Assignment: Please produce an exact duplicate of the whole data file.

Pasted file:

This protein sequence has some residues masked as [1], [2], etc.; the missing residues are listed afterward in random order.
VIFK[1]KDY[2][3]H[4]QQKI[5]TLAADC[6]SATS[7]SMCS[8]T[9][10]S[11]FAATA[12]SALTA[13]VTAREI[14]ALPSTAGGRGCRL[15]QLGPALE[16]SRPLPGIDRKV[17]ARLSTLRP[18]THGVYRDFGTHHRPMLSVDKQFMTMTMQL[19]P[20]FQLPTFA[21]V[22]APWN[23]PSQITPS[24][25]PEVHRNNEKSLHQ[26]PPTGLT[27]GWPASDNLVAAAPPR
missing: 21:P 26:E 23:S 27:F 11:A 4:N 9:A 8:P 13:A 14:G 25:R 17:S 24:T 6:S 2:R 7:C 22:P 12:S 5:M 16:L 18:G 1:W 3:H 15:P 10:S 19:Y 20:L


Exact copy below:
This protein sequence has some residues masked as [1], [2], etc.; the missing residues are listed afterward in random order.
VIFK[1]KDY[2][3]H[4]QQKI[5]TLAADC[6]SATS[7]SMCS[8]T[9][10]S[11]FAATA[12]SALTA[13]VTAREI[14]ALPSTAGGRGCRL[15]QLGPALE[16]SRPLPGIDRKV[17]ARLSTLRP[18]THGVYRDFGTHHRPMLSVDKQFMTMTMQL[19]P[20]FQLPTFA[21]V[22]APWN[23]PSQITPS[24][25]PEVHRNNEKSLHQ[26]PPTGLT[27]GWPASDNLVAAAPPR
missing: 21:P 26:E 23:S 27:F 11:A 4:N 9:A 8:P 13:A 14:G 25:R 17:S 24:T 6:S 2:R 7:C 22:P 12:S 5:M 16:L 18:G 1:W 3:H 15:P 10:S 19:Y 20:L